Wil George: Survival In Its Many Shapes
November 5 to December 17, 2011
from the UNIT/PITT website:
Wil George, a contemporary artist of the Tsleil Waututh Nation, will launch his book Survival In Its Many Shapes on Saturday November 5 at 2pm, at UNIT/PITT Projects. This book, accompanied by a video and readings to be broadcast on UNIT/PITT Radio, is part of the Ill Repute project for Vancouver’s 125th anniversary, curated by Cease Wyss and Keith Higgins.
Wil George’s poems, both in print and reading, draw on the struggles for cultural and personal survival of First Nations people in the context of the colonization and development of the unceded territories on which Metro Vancouver are built. The project intersects with UNIT/PITT’s 36-year history as an institution which has hosted curators, artists and performers from the urban First Nations community, but extends beyond that to explore the persistence of lives, cultures, and people in resistance to the degradation of economic, social, environmental and cultural world around them.
Wil To Write – Wil George is a poet and contemporary storyteller from the Tsleil Waututh Nation (Burrard Indian Band) in North Vancouver.
Series co-curator Cease Wyss, a Skwxumesh media artist from the village of Sla7an in North Vancouver, is a past recipient of the Mayor’s Arts Award for media art.
An artists’ talk will follow on Sunday, November 13 at 2pm. Admission to these events is free, but space is limited. Video will be presented nightly in UNIT/PITT’s front window until mid-December; audio will be available on UNIT/PITT Radio.
from the village of Sla7an in North Vancouver,
Wil is one of my favourite poets: his senses
of beauty and play, of language and place,
transmit through his poetry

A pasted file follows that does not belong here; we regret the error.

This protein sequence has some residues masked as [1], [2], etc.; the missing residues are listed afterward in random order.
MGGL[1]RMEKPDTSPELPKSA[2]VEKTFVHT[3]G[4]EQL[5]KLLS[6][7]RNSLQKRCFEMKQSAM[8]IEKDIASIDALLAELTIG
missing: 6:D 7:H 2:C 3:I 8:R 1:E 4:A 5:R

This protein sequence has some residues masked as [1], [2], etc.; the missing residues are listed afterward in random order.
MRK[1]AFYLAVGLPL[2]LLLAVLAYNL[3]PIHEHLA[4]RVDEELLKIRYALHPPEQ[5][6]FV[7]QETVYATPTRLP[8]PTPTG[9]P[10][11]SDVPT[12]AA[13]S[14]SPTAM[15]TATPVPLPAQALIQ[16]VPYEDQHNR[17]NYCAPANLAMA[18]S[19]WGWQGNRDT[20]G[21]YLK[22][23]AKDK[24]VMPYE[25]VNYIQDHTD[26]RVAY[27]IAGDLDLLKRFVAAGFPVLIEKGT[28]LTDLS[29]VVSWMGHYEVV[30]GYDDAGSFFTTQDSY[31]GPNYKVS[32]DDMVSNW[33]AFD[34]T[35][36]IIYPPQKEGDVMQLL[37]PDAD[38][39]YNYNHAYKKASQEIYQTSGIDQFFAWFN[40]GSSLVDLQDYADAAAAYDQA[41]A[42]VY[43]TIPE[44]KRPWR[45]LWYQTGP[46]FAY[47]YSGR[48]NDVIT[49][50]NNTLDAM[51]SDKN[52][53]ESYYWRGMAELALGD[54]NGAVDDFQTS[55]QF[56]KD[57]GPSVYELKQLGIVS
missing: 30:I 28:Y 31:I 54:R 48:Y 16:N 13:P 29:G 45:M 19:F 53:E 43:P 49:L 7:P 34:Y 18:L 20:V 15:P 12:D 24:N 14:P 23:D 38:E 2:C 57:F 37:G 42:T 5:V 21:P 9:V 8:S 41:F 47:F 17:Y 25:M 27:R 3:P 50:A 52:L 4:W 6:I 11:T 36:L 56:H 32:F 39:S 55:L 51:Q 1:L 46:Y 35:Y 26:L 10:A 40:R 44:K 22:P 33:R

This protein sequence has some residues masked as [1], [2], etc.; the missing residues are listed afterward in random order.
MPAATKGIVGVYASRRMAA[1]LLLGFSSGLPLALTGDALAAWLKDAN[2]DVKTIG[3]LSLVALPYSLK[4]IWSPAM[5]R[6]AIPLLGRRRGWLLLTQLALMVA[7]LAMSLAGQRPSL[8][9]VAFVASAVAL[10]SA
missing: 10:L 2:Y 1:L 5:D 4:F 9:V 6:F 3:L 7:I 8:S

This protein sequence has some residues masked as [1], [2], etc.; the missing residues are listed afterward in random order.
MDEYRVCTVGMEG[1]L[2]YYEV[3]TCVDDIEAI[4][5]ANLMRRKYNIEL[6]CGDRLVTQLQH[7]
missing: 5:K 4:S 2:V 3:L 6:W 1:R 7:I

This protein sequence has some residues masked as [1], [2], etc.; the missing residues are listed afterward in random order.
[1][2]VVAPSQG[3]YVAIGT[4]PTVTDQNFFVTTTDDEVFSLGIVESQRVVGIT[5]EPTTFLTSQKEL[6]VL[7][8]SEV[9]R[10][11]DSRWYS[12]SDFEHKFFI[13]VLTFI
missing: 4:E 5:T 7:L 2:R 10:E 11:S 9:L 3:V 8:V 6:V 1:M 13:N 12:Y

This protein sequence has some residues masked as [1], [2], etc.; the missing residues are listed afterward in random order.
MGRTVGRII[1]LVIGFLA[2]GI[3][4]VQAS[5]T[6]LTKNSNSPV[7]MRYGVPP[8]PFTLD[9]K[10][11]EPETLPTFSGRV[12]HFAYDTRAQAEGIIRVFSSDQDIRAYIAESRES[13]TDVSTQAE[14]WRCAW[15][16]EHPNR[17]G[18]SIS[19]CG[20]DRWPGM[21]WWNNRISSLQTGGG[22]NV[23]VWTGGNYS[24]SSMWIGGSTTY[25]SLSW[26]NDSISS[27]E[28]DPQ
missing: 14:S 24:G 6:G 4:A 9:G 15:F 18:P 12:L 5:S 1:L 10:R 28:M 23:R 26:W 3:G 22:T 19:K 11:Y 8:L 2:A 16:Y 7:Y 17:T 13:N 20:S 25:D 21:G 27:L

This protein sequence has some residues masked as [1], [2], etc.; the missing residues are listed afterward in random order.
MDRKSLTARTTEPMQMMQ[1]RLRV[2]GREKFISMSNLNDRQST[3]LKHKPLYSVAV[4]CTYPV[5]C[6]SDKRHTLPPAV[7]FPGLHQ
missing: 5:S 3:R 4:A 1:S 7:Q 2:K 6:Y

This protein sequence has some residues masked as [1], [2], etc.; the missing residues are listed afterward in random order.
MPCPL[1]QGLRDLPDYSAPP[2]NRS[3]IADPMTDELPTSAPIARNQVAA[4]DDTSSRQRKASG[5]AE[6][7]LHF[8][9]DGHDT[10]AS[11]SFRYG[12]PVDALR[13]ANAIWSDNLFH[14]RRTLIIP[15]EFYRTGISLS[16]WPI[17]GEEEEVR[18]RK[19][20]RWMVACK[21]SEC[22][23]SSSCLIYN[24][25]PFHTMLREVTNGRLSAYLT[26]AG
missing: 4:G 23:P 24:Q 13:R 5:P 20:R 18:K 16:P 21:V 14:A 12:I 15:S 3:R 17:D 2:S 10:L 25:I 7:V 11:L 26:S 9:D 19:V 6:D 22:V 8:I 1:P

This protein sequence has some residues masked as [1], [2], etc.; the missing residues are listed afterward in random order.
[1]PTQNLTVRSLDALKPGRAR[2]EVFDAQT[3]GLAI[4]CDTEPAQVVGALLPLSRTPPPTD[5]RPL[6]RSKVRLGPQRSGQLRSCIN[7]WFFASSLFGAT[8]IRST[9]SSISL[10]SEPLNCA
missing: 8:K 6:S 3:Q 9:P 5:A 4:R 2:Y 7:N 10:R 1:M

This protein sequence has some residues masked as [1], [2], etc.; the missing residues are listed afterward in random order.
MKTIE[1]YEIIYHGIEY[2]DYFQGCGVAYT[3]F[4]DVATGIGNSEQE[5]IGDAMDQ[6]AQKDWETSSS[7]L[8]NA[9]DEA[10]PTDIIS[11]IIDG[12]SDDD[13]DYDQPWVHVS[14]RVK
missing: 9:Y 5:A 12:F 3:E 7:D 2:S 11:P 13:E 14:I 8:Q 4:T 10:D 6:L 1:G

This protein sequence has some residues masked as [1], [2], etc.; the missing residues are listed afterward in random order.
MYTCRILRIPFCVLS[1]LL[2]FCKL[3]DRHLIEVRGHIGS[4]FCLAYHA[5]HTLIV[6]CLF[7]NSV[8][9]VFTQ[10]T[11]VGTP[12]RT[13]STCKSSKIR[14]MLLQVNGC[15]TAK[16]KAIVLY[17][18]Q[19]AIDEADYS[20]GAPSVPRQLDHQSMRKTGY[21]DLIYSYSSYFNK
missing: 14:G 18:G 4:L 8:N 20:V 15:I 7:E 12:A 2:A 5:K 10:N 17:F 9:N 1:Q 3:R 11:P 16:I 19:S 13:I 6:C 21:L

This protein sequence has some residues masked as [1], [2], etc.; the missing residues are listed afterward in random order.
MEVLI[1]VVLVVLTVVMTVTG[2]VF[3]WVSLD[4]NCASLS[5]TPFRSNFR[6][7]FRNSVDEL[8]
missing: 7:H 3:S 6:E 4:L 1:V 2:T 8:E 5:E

with delicacy, strength, and solid commitment.
Wil has a number of chapbooks available, including Raven Pomes, Raven Flight, and Mountain Bedded Rock
|Chapbook series by Wil George|
Other books featuring work by Wil George:
Transporters: Contemporary Salish Art
Andrea Walsh, Cathi Charles Wherry, and John Elliot and Wil George
This publication features the work of ten Salish artists from Southwest British Columbia and Washington State in a cross-section of ideas and images that express Salish visions of the land and critiques of cultural appropriation. Some artists have transported classical Salish design principles into the present, while others claim unexplored visual territory with their work and aspire to bring about new understandings of Salish thought and visual language. The principal text is accompanied by essays on the history of Salish practice and on Sencoten language and poetry. Participating artists include Lawrence Paul Yuxweluptun, John Marston, Luke Marston and Maynard Johnny Jr.
Art Gallery of Greater Victoria (12/2008) Source
Salish Seas: An anthology of text + image
This exciting new anthology brings together established and emerging artists of literary and visual forms, to articulate and illuminate contemporary indigenous British Columbia. Centered in urban communities of the Lower Mainland and Victoria, with contributing artists based in several other BC communities, poetry, songs and stories are presented as two separate fires, Men's Fire and Women's Fire, linked with a collectively written poem by women and men. Each fire opens with the voice of an elder poet who has passed, Chief William Sepass and Vera Manuel, and includes voices of youth and adult together. Plates of visual arts contributions of thirteen artists independently express the scope and diversity of themes.(2011) Source
Source + details for
Source + details for
In Our Own Voices: Learning and Teaching Toward Decolonisation